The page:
...

Full internationalization of the yuan will take 15 to 20 years, Dai Xianglong, chairman of China’s National Council for Social Security Fund, said last month. This doesn’t mean the currency will displace the dollar, which will remain dominant in the global currency system, he said.

 

“We have more than 30 trillion yuan worth of savings in deposits and the lack of investment products have contributed to Chinese investors going into mungbeans and garlic lately,” the central bank’s Wang said. “We can develop more gold products to attract investor demand.”

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Dear Comrades In Golden Arms,

 

1. The euro is stronger this morning on debt sales by weaker euro countries and the German high court permitting bailouts. As I see it this was the use of emergency funds via beards that is as effective QE as if they were bought directly by the ECB and the Fed.

 

2. The criminal litigation against major international investment companies in the southern district of New York must be extremely scary for them. The Manko and Edelman cases should be reviewed not only for legal precedent set, but also for legal points made by the prosecutor.

 

3. Nothing has changed except for the acceleration of QE across all Western nations.

 

Respectfully,

Jim

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BP the next Lehman?

 

http://jsmineset.com/2010/06/22/jims-mailbox-470/

Dear Jim,

 

The BP crisis in the Gulf of Mexico has rightfully been analysed from the ecological perspective. People’s lives and livelihoods are in grave danger. But that focus has equally masked something very serious from a financial perspective, in my opinion, that could lead to an acceleration of the crisis brought about by the Lehman implosion.

 

People are seriously underestimating how much liquidity in the global financial world is dependent on a solvent BP. BP extends credit – through trading and finance. They extend the amounts, quality and duration of credit a bank could only dream of. The Gold community should think about the financial muscle behind a company with 100+ years of proven oil and gas reserves. Think about that in comparison with what a bank, with few tangible assets, (truly, not allegedly) possesses (no wonder they all started trading for a living!). Then think about what happens if BP goes under. This is no bank. With proven reserves and wells in the ground, equity in fields all over the planet, in terms of credit quality and credit provision – nothing can match an oil major. God only knows how many assets around the planet are dependent on credit and finance extended from BP. It is likely to dwarf any banking entity in multiples.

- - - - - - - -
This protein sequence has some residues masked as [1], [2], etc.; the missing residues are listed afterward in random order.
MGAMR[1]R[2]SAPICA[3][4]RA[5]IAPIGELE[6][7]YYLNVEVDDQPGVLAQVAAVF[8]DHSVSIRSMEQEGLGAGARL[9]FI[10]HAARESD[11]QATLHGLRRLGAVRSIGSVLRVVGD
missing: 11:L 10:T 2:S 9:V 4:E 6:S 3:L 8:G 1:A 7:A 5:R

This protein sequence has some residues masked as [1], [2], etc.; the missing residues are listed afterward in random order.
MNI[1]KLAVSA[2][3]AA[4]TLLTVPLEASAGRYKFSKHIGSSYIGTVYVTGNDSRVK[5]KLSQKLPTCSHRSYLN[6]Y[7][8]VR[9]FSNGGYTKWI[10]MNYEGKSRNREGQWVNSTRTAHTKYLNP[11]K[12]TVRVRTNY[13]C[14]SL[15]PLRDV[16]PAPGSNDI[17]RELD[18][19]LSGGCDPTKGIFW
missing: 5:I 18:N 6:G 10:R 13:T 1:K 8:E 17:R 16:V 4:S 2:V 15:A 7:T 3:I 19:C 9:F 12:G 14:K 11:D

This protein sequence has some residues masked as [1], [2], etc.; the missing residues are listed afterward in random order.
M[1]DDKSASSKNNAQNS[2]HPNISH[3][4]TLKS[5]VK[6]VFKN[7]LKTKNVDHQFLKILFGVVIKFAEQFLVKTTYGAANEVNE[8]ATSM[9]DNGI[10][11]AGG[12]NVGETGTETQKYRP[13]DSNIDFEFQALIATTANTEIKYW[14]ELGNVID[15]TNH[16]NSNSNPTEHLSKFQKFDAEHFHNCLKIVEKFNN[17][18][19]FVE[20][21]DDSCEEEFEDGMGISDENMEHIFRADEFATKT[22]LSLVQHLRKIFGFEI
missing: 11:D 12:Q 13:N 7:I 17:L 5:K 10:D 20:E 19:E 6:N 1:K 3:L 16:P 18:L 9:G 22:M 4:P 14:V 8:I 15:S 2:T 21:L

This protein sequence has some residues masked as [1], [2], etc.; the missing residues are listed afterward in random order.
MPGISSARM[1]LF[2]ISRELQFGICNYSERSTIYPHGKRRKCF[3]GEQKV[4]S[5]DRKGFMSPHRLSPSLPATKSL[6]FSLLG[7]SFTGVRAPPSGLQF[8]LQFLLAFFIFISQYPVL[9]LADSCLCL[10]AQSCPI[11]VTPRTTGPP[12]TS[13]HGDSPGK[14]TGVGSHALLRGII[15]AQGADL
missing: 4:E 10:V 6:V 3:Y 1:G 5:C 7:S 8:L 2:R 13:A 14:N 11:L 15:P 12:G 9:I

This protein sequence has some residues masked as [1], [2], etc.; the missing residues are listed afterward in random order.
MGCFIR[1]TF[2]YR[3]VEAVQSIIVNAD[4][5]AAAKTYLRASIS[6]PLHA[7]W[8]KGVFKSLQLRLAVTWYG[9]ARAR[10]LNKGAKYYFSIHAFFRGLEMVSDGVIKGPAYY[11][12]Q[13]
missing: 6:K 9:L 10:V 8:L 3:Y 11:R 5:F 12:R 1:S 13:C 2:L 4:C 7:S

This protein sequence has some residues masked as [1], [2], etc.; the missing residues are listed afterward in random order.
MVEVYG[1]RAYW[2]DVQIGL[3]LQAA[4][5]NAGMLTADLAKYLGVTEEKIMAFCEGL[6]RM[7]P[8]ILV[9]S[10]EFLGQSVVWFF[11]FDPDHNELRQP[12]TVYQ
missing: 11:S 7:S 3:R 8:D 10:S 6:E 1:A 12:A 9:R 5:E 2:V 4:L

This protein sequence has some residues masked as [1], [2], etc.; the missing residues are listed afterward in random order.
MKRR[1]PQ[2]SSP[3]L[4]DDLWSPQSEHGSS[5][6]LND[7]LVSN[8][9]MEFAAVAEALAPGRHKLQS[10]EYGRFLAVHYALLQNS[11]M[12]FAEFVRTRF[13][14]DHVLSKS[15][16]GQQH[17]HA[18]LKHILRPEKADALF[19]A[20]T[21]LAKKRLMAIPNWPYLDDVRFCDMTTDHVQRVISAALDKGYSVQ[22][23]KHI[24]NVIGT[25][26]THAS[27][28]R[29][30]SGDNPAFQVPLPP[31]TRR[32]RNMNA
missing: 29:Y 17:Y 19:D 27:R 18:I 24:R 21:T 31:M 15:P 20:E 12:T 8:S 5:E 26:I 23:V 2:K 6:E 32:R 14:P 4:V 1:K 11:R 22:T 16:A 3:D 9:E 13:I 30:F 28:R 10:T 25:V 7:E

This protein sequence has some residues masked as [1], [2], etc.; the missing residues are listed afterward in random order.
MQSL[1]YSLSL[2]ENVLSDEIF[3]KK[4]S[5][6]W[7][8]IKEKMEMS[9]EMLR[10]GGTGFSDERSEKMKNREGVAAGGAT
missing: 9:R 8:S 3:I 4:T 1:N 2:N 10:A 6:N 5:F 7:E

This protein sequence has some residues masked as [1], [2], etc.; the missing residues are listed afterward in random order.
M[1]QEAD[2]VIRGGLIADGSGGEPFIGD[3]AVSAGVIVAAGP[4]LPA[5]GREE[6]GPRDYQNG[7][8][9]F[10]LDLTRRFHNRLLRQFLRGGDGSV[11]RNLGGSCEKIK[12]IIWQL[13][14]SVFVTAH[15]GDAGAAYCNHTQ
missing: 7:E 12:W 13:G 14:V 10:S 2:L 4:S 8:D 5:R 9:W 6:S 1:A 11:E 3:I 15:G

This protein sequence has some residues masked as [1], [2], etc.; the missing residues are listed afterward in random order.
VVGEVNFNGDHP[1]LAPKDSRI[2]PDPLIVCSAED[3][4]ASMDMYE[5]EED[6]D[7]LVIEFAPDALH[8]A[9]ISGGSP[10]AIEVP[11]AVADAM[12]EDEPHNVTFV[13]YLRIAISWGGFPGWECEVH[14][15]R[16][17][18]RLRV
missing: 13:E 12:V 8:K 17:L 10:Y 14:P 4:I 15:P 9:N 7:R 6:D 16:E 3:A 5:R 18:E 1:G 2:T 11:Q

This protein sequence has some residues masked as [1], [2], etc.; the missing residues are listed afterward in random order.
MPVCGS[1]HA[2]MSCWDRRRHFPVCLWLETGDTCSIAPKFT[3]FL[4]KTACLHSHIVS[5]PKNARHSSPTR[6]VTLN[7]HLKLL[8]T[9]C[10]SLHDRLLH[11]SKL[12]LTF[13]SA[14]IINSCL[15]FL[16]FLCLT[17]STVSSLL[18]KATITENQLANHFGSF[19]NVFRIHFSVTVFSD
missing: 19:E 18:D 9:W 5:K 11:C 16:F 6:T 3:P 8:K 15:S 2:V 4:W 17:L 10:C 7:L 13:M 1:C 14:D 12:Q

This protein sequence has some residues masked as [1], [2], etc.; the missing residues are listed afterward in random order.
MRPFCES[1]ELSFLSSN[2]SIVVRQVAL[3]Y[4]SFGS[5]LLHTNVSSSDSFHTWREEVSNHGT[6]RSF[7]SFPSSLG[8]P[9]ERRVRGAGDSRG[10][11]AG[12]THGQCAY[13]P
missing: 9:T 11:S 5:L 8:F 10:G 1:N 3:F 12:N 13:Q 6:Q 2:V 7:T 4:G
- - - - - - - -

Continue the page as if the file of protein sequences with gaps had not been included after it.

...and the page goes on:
And at the heart of it all are those dreadful OTC derivatives again! Banks try and lean on major oil companies because they have exactly the kind of credit-worthiness that they themselves lack. In fact, major oil companies, conversely, spend large amounts of time both denying Banks credit and trying to get Bank risk off of their books in their trading operations. Oil companies have always mistrusted bank creditworthiness and have largely considered the banking industry a bad financial joke. Banks plead with oil companies to let them trade beyond one year in duration. Banks even used to do losing trades with oil companies simply to get them on their trading register… a foot in the door so that they could subsequently beg for an extension in credit size and duration. For the banks, all trading was based on what the early derivatives giant, Bankers Trust, named their trading system: RAROC – or, Risk Adjusted Return on Credit. Trading is a function of credit bequeathed, mixed with the risk of the (trading) position. As trading and credit are intertwined, we might do well to remember what might happen to global liquidity and markets if BP suffers what many believe to be its deserved fate of bankruptcy. The Intercontinental Exchange (ICE) has already been and will be further undermined by BP’s distress. They are one of the only “hard asset” entities backing up this so-called exchange.

 

If BP does go bust (regardless of whether it is deserved), and even if it is just badly wounded and the US entity is allowed to fail, the long-term OTC derivatives in the oil, refined products and natural gas markets that get nullified could be catastrophic. These will kick-back into the banking system. BP is the primary player on the long-end of the energy curve. How exposed are Goldman sub J. Aron, Morgan Stanley and JPM? Probably hugely. Now credit has been cut to BP. Counter-parties will not accept their name beyond one year in duration. This is unheard of. A giant is on the ropes. If he falls, the very earth may shake as he hits the ground.